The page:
Same Sex Ceremonies - Negotiating the Gendered Nature of Ceremony Traditions

by Jennifer Cram Brisbane Marriage Celebrant  © 09/01/2018
Categories: | Inclusive Weddings | Wedding Ceremony | Wedding Traditions |
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Two groomsI wrote this article way back in 2005. At that time, a year after John Howard had deliberately moved to cut off at the knees a High Court Case in which two couples were petitioning to have their overseas marriages recognised, all that was available to same sex couples in Australia was a non-legal commitment ceremony.

All couples, regardless of gender, can now legally marry in Australia. So it is timely to revisit the topic.

While a [same sex] commitment ceremony is based on a traditional wedding, so many traditional wedding customs are inherently based on the mixed gender of the couple. There are a number of ways in which this can be addressed for same sex couples.

I do not believe it is appropriate for the partners each to take on a heterosexual role. Instead, I suggest that you assign individual customs/traditions to the partners instead of entire roles (customs includes who enters first/last, who stands on the right, who takes the first vow, and so on), and also assign customs in duplicate (for example, both partners walk down the aisle instead of just one).

In planning the ceremony, you can start with a blank sheet. There are no hard-and-fast rules that everyone believes you MUST adhere to (well, apart from the ring and the always-important kiss after the declaration, neither of which is a rule but most guests would be disappointed if you skip them). As a result, you can do whatever is authentic to you as a couple. You can have whoever you want stand up with you, and you can enter the ceremony space accompanied by whomever you wish.

In terms of your attendants/supporters, there is already a precedent for mixed genders in straight wedding parties. Because more and more people are having the people they are close to stand up with them, rather than sticking with the traditional gender divide, we are starting to see a neutralisation of the gender of the roles by referring to the matron/maid of honour/chief bridesmaid and best man as "honour attendants" and bridesmaids and groomsmen as "attendants".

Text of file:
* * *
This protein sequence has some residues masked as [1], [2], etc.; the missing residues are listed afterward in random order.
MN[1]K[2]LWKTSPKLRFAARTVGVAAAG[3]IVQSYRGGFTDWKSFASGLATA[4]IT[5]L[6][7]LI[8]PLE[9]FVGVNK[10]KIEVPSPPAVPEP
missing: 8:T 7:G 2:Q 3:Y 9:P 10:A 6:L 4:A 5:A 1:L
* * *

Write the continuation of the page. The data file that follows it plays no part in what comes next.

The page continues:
The gender bias in straight ceremonies is most obvious in the way that a traditional wedding party's appearance derives all of its flair and colour from the bride and the bridesmaids. The groomsmen, on the other hand, dress in staid black or grey and the identically dressed groom is separated from them solely by his style of boutonnière, or maybe a slightly different tie or vest. While, for lesbian couples, the choices are more varied, if a gay couple applies the traditional dress code to all the men, the party lacks a focal point because the grooms are then virtually indistinguishable from their attendants. Colour, style, boutonnières, and type of dress can all be used to bring some colour and differentiation into the wedding party's attire.

One of the decisions that needs to be made and conveyed early to your celebrant, is how you want to be referred to and addressed during the ceremony. My advice, stick with your names. Just as your relationship is unique and special, so are your names. Groom and Groom or Bride and Bride can be awkward (though Husband and Husband or Wife and Wife is fantastic), Partners has a nice gender-free inclusive ring, as does Partners in Marriage, and for heavens sake, avoid stereotypical awkwardness caused by assigning a "male" role and a "female" role. I sincerely hope I never come across "Bride and Groomette" ever again. Once was enough!

Thanks for reading!

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